Review of Philosophy and Psychology

, Volume 2, Issue 4, pp 601–628 | Cite as

Where Do the Unique Hues Come from?

Article

Abstract

Where are we to look for the unique hues? Out in the world? In the eye? In more central processing? 1. There are difficulties looking for the structure of the unique hues in simple combinations of cone-response functions like (L − M) and (S − (L + M)): such functions may fit pretty well the early physiological processing, but they don’t correspond to the structure of unique hues. It may seem more promising to look to, e.g., Hurvich & Jameson’s ‘chromatic response functions’; but these report on psychophysical behaviour, not on underlying physiology. So ‘opponent processing’ isn’t any particular help on the unique hues—and even physiology in general seems not to have come up with any good correlate or explanation. 2. Wright (Review of Philosophy and Psychology 2: 1–17, 2011) looks in a different place: to (a) magnitude of total visual response that a stimulus light provokes, the maxima and minima of which, he thinks, give us the boundaries of the main hue categories (Wright connects these with Thornton’s ‘prime’ and ‘antiprime’ colours in an illuminant: Journal of the Optical Society of America 61 (1971): 1155–1163); and (b) the ratio of chromatic to achromatic response, the maxima and minima of which, he suggests, give us the focal points of the unique hues. The suggestions are extremely interesting; but the desired correspondences have some counterexamples; and where they hold, one could wonder how much they depend upon the particular choice of functions to measure (a) and (b); and one could hope for more of an explanatory linkage between the sets of items in question. 3. Could the unique hues come from, so to speak, the external world? White and black can easily be defined as particular kinds of reflectance. What of the standard four unique hues? Variation in kinds of sunlight and skylight coincides well with variation along a line from unique yellow to unique blue (cf. Shepard 1992, Mollon 2006). If we wanted something to calibrate our standards for unique yellow and blue as the lens of the eye changes with age, and despite interpersonal cone differences, this would be a good basis—and there are several ways this can be extended to surface colours. But is there any essential connection between these things: is there any rationale why the light of the sun and the sky should be counted as unique hued? An answer may be: because in our environment, these illuminants are as close to white (or the natural illuminant colour) as you can get—to see things tinged with sunlight or skylight should be to see them minimally tinged with any alien colour. Whereas other hues in an illuminant would be treated as tinging with a more alien colour the thing seen.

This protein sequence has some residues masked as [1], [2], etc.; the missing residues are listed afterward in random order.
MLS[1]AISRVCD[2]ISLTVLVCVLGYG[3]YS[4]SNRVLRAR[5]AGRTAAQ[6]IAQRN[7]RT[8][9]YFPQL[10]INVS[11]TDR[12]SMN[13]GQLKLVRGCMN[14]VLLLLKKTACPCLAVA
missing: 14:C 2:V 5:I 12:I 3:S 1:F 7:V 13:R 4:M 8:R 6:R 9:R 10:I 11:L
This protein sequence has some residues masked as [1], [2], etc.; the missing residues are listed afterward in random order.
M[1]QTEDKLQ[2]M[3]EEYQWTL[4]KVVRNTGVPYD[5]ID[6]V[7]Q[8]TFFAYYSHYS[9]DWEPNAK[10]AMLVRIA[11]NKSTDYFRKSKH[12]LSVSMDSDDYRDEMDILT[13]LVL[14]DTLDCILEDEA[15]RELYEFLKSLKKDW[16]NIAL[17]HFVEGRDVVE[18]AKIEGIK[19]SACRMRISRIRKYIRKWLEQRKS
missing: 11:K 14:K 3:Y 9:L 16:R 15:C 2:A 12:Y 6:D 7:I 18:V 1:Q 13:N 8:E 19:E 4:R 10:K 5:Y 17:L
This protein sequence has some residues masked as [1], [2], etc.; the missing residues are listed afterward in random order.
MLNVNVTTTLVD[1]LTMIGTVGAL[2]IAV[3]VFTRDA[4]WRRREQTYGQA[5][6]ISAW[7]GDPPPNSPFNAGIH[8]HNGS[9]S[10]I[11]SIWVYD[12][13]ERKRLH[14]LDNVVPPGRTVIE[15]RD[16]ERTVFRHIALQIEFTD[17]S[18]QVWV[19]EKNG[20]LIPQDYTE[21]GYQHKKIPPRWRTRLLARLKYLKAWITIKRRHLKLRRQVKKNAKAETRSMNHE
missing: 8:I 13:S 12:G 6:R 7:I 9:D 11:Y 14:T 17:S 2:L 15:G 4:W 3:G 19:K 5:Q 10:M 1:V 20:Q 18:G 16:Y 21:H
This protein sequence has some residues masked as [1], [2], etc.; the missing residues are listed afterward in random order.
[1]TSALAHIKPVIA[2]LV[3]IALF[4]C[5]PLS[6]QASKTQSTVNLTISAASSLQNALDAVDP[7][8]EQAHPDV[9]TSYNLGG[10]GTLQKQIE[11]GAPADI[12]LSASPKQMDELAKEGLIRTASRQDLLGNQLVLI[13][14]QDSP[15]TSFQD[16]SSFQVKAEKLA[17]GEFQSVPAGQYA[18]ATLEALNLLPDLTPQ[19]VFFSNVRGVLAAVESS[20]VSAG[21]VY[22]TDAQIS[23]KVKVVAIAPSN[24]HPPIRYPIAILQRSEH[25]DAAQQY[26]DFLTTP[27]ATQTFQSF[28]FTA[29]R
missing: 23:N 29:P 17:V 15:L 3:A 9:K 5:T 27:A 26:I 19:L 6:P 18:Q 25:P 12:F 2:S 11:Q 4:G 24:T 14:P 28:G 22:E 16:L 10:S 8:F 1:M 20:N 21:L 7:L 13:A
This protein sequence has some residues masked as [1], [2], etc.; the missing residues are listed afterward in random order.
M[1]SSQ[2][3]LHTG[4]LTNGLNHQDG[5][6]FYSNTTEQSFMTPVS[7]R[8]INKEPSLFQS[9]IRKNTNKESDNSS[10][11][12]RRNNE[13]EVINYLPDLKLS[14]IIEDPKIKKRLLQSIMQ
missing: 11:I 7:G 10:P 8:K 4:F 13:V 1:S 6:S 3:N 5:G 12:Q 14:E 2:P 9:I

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Copyright information

© Springer Science+Business Media B.V. 2011

Authors and Affiliations

  1. 1.Department of PhilosophyBrown UniversityProvidenceUSA

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